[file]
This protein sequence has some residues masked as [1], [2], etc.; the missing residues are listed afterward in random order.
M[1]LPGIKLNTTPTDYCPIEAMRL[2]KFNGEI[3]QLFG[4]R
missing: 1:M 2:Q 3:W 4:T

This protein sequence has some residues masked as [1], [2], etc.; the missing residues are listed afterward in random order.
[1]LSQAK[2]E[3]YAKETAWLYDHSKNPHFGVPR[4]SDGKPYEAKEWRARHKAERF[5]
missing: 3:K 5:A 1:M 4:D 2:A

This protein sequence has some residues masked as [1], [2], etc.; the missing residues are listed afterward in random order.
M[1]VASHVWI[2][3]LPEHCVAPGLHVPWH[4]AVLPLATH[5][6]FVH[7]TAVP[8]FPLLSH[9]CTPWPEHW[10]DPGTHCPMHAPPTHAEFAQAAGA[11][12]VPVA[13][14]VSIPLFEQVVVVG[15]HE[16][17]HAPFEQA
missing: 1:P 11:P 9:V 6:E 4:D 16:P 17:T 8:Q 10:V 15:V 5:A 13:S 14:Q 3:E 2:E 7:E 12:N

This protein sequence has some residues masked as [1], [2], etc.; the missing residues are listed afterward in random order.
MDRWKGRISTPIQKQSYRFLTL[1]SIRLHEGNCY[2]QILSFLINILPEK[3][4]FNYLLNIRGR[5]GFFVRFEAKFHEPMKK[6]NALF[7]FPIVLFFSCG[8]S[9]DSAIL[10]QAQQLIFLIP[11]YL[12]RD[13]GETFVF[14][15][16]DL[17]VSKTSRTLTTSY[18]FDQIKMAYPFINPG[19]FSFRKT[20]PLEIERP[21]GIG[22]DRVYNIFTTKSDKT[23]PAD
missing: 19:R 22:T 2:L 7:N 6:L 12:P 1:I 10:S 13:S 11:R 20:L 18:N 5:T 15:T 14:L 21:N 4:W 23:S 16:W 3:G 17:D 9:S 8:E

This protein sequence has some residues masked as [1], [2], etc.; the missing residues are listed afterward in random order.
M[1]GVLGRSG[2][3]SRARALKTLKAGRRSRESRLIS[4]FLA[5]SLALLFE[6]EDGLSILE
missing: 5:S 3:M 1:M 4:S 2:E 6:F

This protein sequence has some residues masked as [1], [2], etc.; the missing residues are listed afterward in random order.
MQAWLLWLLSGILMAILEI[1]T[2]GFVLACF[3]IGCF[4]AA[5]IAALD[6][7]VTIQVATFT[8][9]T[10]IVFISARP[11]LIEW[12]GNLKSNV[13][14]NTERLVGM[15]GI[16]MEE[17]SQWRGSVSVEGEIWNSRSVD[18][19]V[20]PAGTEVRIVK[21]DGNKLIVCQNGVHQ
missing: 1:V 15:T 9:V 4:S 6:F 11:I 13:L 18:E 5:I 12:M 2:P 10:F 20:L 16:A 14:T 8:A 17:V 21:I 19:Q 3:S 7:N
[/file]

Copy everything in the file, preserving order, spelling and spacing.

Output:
This protein sequence has some residues masked as [1], [2], etc.; the missing residues are listed afterward in random order.
M[1]LPGIKLNTTPTDYCPIEAMRL[2]KFNGEI[3]QLFG[4]R
missing: 1:M 2:Q 3:W 4:T

This protein sequence has some residues masked as [1], [2], etc.; the missing residues are listed afterward in random order.
[1]LSQAK[2]E[3]YAKETAWLYDHSKNPHFGVPR[4]SDGKPYEAKEWRARHKAERF[5]
missing: 3:K 5:A 1:M 4:D 2:A

This protein sequence has some residues masked as [1], [2], etc.; the missing residues are listed afterward in random order.
M[1]VASHVWI[2][3]LPEHCVAPGLHVPWH[4]AVLPLATH[5][6]FVH[7]TAVP[8]FPLLSH[9]CTPWPEHW[10]DPGTHCPMHAPPTHAEFAQAAGA[11][12]VPVA[13][14]VSIPLFEQVVVVG[15]HE[16][17]HAPFEQA
missing: 1:P 11:P 9:V 6:E 4:D 16:P 17:T 8:Q 10:V 15:V 5:A 13:S 14:Q 3:E 2:E 7:E 12:N

This protein sequence has some residues masked as [1], [2], etc.; the missing residues are listed afterward in random order.
MDRWKGRISTPIQKQSYRFLTL[1]SIRLHEGNCY[2]QILSFLINILPEK[3][4]FNYLLNIRGR[5]GFFVRFEAKFHEPMKK[6]NALF[7]FPIVLFFSCG[8]S[9]DSAIL[10]QAQQLIFLIP[11]YL[12]RD[13]GETFVF[14][15][16]DL[17]VSKTSRTLTTSY[18]FDQIKMAYPFINPG[19]FSFRKT[20]PLEIERP[21]GIG[22]DRVYNIFTTKSDKT[23]PAD
missing: 19:R 22:T 2:L 7:N 6:L 12:P 1:I 10:S 13:S 11:R 20:L 18:N 5:T 15:T 14:L 21:N 4:W 23:S 16:W 3:G 17:D 9:S 8:E

This protein sequence has some residues masked as [1], [2], etc.; the missing residues are listed afterward in random order.
M[1]GVLGRSG[2][3]SRARALKTLKAGRRSRESRLIS[4]FLA[5]SLALLFE[6]EDGLSILE
missing: 5:S 3:M 1:M 4:S 2:E 6:F

This protein sequence has some residues masked as [1], [2], etc.; the missing residues are listed afterward in random order.
MQAWLLWLLSGILMAILEI[1]T[2]GFVLACF[3]IGCF[4]AA[5]IAALD[6][7]VTIQVATFT[8][9]T[10]IVFISARP[11]LIEW[12]GNLKSNV[13][14]NTERLVGM[15]GI[16]MEE[17]SQWRGSVSVEGEIWNSRSVD[18][19]V[20]PAGTEVRIVK[21]DGNKLIVCQNGVHQ
missing: 1:V 15:T 9:V 4:S 6:F 11:I 13:L 18:E 5:I 12:M 2:P 10:F 20:L 16:A 14:T 8:A 17:V 21:I 19:Q 3:S 7:N